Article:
Human feces may perhaps be the greatest untapped monetary resource. Healthy batches of human poop can easily fetch as high as $13,000 a year, besides saving lives.
A nonprofit organization called OpenBiome is in the process of screening and accumulating healthy batches of human excreta since 2013. The company is literally shipping loads of human feces all across the United States.
The company is paying well. At $40 a sample, with a $50 bonus if you come in five days a week, it makes $250 for just a week of donations. Regular donors can potentially make about $13,000 a year just by bagging and sending their feces to OpenBiome.
The frozen variety apparently comes in handy for people who are sick with infections of a bacterium called C. difficile. The bacteria can cause extreme gastrointestinal distress. In many cases, the patients have to remain indoors for extensive amounts of time. While antibiotics can significantly arrest the growth of these bacteria, they are quite resilient and crafty. The bacteria are known to relapse, often quite violently, as soon as the treatment stops. Apart from forcing patients on a never ending ride with the antibiotics that have other undesirable side effects as well, the overall condition and quality of life takes a huge hit.
How is another human’s feces helping? By introducing healthy fecal matter into the gut of a patient (by way of endoscopy, nasal tubes, or swallowed capsules) doctors can effectively abolish C. difficile. Though it may sound like witchcraft or a very bizarre form of treatment, treating patients with human feces is common.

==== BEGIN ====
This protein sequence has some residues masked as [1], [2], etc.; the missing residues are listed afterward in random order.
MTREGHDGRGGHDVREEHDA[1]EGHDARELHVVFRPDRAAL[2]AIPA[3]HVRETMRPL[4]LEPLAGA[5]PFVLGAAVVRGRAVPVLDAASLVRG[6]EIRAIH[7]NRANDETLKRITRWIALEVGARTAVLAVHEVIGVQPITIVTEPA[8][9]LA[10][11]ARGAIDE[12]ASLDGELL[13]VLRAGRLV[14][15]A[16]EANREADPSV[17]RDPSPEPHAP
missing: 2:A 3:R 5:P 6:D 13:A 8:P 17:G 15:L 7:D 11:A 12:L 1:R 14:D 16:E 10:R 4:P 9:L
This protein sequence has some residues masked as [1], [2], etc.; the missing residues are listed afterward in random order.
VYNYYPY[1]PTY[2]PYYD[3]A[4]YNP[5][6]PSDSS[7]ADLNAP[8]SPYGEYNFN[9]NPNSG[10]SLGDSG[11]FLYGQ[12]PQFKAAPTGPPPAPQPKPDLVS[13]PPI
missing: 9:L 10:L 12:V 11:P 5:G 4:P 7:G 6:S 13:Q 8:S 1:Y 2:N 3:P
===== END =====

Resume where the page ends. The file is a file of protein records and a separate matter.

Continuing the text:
Ironically, finding a donor with a healthy batch of feces is tough. This has forced many patients to undertake some rather desperate measures. Patients suffering from an advanced stage of infection have been known to treat themselves with fecal matter from friends and family. Interestingly, that is exactly what OpenBiome’s founders had to undergo, thereby inspiring them to open up the first nationwide bank that harvests human feces, screens them and sends healthy samples to hospitals that want to administer such a treatment.
So far, OpenBiome has shipped about 2,000 treatments to 185 hospitals around the country. Not a lot of poop is required to treat a patient, but collecting suitable supplies is surprisingly complicated.
Of course, to sell your poop to OpenBiome, you have to go through a rigorous process, apart from being very healthy to begin with. The screening process can cost up to $5,000 — so when someone makes it through, Smith and his co-founders hold on tight. Mark Smith, one of the co-founders confirmed that less than 4 percent of people who have expressed their interest make it through.
Though human feces is currently being used only for treating patients suffering from C. difficile, OpenBiome is providing its samples to a number of trials exploring other uses.
[Image Credit | OpenBiome]